“Confirmed Judges, Confirmed Fears” is a blog series documenting the harmful impact of President Trump’s judges on Americans’ rights and liberties.
A unanimous Third Circuit panel issued a ruling in July protecting transgender students in a Pennsylvania school district against an attack by the right-wing Alliance Defending Freedom (ADF). ADF had argued that a school district policy allowing transgender students to use facilities corresponding to their gender identity was illegal. Trump Third Circuit Judge Stephanos Bibas recently joined a dissent from the entire circuit court’s decision to let that ruling stand.
Although the dissenters did not disagree with the outcome of the panel decision, they strongly criticized it for the “implication” that Title IX requires (rather than simply permits) schools not to discriminate against transgender students regarding locker room and bathroom facilities.
In the case, Doe v. Boyertown Area School Dist., ADF claimed that the school district’s voluntary policy violated the Constitution and Title IX of the Education Amendments of 1972, which bans discrimination on the basis of sex in school districts that receive federal funds. The trial court rejected an ADF motion for a preliminary injunction against the policy, finding that ADF was unlikely to succeed on its claims, and a three-judge panel of the Third Circuit denied an appeal. In a ruling by seven judges including Republican-appointed Chief Judge Smith, a motion to have the full Third Circuit reconsider the case was rejected. But four judges, including Bibas, dissented from that denial of rehearing.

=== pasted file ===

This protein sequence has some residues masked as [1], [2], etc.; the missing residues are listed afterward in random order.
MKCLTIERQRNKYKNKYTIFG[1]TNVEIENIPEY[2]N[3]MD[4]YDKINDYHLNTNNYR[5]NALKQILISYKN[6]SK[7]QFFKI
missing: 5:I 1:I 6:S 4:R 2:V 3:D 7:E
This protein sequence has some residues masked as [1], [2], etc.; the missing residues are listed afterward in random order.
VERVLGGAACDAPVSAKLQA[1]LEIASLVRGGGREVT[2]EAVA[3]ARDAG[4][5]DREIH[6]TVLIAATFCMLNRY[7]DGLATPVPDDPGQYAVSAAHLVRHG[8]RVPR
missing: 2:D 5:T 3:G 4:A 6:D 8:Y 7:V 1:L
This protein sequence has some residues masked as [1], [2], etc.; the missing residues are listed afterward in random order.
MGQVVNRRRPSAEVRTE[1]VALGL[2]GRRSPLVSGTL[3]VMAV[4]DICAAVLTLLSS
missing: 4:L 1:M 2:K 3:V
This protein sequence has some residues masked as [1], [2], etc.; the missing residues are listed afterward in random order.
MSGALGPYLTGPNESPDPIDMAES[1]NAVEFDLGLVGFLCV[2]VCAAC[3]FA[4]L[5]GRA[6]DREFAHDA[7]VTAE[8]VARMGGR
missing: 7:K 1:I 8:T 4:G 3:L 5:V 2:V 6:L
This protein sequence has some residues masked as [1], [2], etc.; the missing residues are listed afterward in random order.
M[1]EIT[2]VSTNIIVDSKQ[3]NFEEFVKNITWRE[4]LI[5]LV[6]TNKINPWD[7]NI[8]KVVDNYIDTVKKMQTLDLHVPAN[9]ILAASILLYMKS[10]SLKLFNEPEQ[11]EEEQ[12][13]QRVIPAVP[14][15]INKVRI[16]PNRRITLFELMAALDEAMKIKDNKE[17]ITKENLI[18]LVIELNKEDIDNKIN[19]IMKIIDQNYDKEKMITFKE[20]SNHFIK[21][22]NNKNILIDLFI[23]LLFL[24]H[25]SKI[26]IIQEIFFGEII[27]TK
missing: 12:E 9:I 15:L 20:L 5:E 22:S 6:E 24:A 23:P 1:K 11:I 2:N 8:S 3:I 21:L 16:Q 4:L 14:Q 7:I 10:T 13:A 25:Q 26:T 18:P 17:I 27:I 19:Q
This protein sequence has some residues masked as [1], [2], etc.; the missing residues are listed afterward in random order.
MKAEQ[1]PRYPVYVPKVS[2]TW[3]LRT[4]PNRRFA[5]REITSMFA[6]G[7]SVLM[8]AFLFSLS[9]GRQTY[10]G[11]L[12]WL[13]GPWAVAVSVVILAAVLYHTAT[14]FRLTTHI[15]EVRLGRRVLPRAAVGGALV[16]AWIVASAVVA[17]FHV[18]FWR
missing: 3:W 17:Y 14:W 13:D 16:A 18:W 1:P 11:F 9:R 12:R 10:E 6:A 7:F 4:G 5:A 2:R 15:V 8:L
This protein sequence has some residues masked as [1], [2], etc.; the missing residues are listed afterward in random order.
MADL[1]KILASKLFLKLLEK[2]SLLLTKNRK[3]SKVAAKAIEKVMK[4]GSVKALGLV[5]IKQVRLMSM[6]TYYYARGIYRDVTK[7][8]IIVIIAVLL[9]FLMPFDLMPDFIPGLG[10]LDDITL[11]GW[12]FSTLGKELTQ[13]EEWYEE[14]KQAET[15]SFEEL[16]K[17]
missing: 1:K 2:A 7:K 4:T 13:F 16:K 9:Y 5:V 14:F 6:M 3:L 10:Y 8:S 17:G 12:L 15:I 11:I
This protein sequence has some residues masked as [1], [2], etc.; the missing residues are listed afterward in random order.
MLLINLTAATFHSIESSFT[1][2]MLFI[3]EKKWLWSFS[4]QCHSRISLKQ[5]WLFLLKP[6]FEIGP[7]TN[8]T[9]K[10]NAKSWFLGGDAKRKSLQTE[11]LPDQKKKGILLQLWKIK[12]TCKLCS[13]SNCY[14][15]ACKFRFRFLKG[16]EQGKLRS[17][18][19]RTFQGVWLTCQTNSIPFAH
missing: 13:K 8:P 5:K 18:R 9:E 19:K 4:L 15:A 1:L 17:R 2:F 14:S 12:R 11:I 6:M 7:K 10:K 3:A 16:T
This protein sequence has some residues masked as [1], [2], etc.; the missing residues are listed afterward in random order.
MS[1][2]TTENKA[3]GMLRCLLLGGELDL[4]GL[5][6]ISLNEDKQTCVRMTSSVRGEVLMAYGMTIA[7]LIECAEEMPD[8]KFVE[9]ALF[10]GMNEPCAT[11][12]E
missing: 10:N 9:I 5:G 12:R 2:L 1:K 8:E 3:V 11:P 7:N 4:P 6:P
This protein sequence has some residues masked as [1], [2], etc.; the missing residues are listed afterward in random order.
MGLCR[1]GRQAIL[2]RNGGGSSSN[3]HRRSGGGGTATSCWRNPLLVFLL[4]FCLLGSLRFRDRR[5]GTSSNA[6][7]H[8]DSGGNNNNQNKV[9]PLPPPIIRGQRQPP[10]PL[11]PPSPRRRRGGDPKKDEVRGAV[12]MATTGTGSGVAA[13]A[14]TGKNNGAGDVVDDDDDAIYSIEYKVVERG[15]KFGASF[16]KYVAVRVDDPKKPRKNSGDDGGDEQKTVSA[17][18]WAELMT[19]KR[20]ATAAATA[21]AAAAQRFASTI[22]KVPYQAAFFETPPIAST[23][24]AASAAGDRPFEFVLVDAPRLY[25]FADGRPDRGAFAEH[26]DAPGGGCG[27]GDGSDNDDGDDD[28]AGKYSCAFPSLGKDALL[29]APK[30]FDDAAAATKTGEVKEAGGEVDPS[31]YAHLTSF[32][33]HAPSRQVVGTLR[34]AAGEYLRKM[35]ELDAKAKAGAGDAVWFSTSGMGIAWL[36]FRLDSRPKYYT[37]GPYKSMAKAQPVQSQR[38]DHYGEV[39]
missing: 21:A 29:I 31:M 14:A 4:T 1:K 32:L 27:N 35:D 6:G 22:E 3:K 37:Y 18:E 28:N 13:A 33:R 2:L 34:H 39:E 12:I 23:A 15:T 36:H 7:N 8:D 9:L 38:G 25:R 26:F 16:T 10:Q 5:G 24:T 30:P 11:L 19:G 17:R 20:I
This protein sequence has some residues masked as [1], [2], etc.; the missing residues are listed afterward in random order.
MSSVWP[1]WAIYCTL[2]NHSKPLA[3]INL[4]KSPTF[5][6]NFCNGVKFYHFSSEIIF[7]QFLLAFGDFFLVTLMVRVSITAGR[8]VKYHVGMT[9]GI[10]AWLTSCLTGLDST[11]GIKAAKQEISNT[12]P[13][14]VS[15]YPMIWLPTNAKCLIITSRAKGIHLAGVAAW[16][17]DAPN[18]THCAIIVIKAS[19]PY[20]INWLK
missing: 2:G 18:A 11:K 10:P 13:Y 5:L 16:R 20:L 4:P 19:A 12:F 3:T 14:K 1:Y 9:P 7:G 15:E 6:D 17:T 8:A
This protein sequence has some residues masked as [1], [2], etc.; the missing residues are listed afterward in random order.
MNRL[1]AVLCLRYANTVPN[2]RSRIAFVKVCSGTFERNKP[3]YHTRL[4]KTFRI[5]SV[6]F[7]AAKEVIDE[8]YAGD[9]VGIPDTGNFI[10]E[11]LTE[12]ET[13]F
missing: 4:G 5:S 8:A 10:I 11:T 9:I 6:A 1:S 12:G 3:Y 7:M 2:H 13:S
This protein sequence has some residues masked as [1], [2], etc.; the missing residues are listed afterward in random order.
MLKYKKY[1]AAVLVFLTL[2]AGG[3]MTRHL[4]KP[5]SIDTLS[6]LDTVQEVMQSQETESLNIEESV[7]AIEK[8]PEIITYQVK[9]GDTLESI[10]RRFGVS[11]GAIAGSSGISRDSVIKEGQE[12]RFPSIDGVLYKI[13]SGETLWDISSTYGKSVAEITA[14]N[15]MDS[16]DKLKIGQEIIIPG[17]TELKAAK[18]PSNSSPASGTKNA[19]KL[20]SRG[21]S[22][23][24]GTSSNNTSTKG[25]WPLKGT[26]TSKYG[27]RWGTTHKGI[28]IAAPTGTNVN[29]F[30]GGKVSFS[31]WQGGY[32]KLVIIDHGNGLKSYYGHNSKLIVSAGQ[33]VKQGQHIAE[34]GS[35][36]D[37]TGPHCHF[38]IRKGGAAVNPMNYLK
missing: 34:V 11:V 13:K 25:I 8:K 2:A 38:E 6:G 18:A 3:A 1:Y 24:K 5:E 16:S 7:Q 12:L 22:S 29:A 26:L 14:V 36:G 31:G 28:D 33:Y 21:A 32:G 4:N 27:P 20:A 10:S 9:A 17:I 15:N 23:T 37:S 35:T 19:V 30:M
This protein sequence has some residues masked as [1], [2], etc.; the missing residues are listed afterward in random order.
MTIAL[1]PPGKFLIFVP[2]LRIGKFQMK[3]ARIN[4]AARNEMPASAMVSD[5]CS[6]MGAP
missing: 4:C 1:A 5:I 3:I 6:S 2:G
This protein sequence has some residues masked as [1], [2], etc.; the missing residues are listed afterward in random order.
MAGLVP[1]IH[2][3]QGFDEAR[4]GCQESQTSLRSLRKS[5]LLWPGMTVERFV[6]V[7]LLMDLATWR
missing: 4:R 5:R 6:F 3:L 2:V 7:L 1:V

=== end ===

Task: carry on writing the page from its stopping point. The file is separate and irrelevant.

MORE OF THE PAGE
The dissenting judges explained that they were not disagreeing with the specific decision to reject a preliminary injunction against the school district’s policy. Instead, they strongly criticized the panel decision because of what they called its “implication” that it would have been illegal for the school district to require that transgender students use facilities that corresponded to their gender at birth. This claim, the dissenters argued, was “unsupported” and “unsupportable,” and the case should have been reheard so that the allegedly offending language could have been eliminated.
In fact, the dissenters were wrong on both counts. The panel decision, which had been revised after the rehearing petitions were filed, went out of its way to state that “we need not decide” the issue raised by the school district of whether barring transgender students from using facilities corresponding to their gender identity would violate Title IX. The panel did nothing more than note that such a discrimination claim would have been raised if the school district had barred such use by transgender students, and that the district “can hardly be faulted” for adopting a policy that avoids those issues, particularly since the policy that ADF wanted had been adopted by a Wisconsin school district but later found to violate Title IX by the Seventh Circuit court of appeals.
More disturbing was the dissent’s suggestion that it was “unsupported” and “unsupportable” to claim that requiring transgender students to use facilities corresponding to their gender at birth would violate Title IX. Although the courts are not unanimous on the subject, as the dissent observed, the panel opinion specifically referred to the Seventh Circuit decision that ruled that such a requirement would violate Title IX. Other courts have issued similar rulings, including in the Gavin Grimm case, and that was the interpretation of Title IX adopted by both the Justice Department and Education Department, until it was reversed under the Trump Administration. The claim by Bibas and the other dissenters that such an interpretation is “unsupported” and “unsupportable” is extremely troubling.